We humans are a curious bunch. How many times have you been stood, looking out at your surroundings and wondered ‘What’s that for?’, ‘Why is that there?’, or even ‘What was here?’. These are some of the basic questions that drive our curiosity, and we’ve all asked them at some point, maybe some of us ask them every day. The frustrating thing is that we won’t always be able to find the answer to that niggling curiosity and, worse still, we may not even know where to begin looking.
The passage of time ensures that once a thing is gone, it’s gone forever, and so the answer to our question of ‘What was here?’ is perhaps one of the most difficult to satisfy. It’s not like you can just stand in a place and travel back in time to see what it looked like in the early 1900s for example; that’s just not possible, right?. Well, it wasn’t. Until now.
At East Riding Archives they’ve launched a free app that turns your smartphone or tablet device into a virtual ‘time machine’. ‘What Was Here?’ uses historical photos from the archives, plotted onto a Google Maps base map, to show you literally ‘what was here’ at your location in Beverley and all across the East Yorkshire region.
The ’What Was Here?’ app lets you see available historic photos that are relevant to where you are standing. This means that you can use the ‘What Was Here?’ map to do self-directed exploration of your local area and see how it used to look. It gives you a window to look back through time. A window on the past.
Needless to say, this is not actual, real time travel, but it’s literally the closest you’re going to get to being able to transport yourself back in time to see what your immediate surroundings looked like in the past!
If you’re wondering how all this came about, well it was when Sam Bartle, digital archivist at East Riding Archives, was walking into work one day. As he went down Long Lane, smartphone in hand, alongside the meadow south of Beverley Minster, he glanced up and recognised the scene in front of him as being the spot where a photograph was taken in 1939. The subject of the photograph was renowned artist Fred Elwell as he painted The Admiral Duncan Inn, and the image is preserved at East Riding Archives.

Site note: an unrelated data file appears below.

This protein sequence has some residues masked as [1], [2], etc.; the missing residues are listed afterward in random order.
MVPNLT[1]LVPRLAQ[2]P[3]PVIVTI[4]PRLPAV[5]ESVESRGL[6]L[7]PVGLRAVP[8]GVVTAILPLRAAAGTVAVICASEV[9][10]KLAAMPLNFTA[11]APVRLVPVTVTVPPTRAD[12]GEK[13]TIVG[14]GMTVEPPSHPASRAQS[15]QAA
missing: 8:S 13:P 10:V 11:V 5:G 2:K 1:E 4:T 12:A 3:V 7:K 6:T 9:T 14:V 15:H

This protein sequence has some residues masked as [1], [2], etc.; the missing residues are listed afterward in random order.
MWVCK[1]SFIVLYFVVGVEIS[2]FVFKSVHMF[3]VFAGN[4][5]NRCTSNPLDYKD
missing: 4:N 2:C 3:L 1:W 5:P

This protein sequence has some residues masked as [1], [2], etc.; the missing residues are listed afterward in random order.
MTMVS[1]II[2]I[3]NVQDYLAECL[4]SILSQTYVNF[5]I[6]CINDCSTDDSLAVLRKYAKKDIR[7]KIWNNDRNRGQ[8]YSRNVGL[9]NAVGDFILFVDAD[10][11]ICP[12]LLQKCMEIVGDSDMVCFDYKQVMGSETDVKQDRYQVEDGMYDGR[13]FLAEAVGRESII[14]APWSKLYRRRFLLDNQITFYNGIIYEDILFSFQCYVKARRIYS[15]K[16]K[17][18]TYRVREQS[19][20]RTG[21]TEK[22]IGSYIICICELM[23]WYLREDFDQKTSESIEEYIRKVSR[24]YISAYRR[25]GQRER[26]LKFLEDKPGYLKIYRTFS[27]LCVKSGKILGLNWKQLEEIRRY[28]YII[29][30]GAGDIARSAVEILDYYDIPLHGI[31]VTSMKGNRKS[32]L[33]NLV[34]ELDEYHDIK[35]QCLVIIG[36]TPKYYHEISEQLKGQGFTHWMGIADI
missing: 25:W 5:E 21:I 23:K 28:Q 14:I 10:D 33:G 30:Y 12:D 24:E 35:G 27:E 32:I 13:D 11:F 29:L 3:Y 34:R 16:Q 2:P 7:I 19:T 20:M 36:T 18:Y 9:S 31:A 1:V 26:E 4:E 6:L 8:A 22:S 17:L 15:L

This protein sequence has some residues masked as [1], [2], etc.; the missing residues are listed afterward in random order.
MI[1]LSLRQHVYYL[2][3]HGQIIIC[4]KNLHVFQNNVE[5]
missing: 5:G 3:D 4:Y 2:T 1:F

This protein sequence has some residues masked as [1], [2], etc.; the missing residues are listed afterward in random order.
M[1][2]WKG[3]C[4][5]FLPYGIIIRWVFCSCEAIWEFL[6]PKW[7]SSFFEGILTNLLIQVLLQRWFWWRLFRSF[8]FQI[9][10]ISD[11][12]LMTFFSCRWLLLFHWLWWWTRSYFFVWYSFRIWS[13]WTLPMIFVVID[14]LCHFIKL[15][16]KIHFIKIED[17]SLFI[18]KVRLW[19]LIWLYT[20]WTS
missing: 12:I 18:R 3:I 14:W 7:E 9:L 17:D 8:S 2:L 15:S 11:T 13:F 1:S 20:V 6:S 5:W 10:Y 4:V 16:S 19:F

Gazing across a plain meadow, with an unobstructed view of the Minster, Sam also remembered the buildings from the photograph, that used to occupy this area, and thought to himself “I bet that not many people know what was here.” In the instance of that internal monologue, the germ of an idea was born. This wasn’t just something that applied to the land around Beverley Minster, but was relevant to anywhere in which a photograph had been taken and had witnessed the passage of time.
Using the power of smartphone and GPS technology, combined with the heritage collections from the archives, the knowledge of what used to be at a given location, or how it used to look, could be shared far and wide to people’s devices. So began the long process for Sam to bring this new digital project from concept through to development, and finally to its public delivery.
The ‘What Was Here?’ app also features heritage trails that guide you to various points of interest, where you can apply an augmented reality function in which you use your device’s camera to overlay the featured historic image on top of the modern scene and get a feel for how it looked in the past.
One such heritage trail is currently part of the Sewerby Hall & Gardens visitor experience (admission charge applies), and there are three in Beverley; a ‘Childrens’ Explorer Trail’ (must be accompanied by adults at all times) a ‘Festival Of Words’ literary trail (as in-app purchase), and a ‘Walking & Outdoors Festival’ trail. However, the great thing about this is app is that it can be of use to you almost anywhere across the East Yorkshire area: You could be in Stamford Bridge one day, and all the way over in Withernsea the next, and still you’ll find it possible to while away a few minutes exploring the past of these places with the free ‘What Was Here?’ app.
It’s a self-directed exploration tool, and if you really like what you see on the app, you can also buy prints of selected images by following links through to the East Riding Photos website.
Obviously, it can only be as good as the collections, or images that East Riding Archives are able to upload, so the initiative is also a crowdsourcing project, in which you can donate your historic images to the Archives for permanent preservation and potential upload onto the ‘What Was Here?’ platform.
Users can also suggest corrections to location coordinates, so that the image points can be made as accurate as possible to maximise the visual effect of comparing past with present.
‘What Was Here?’ is free and available now on Google Play Store and the App Store (search ‘what was here’). You can also check out the accompanying website at www.whatwashere.org
More details can be found at www.eastridingarchives.co.uk under ‘Archives Online’.
Direct links to app stores:
The picture shows Wednesday Market with its grand Primitive Methodist Chapel prior to 1957. Perhaps you remember it?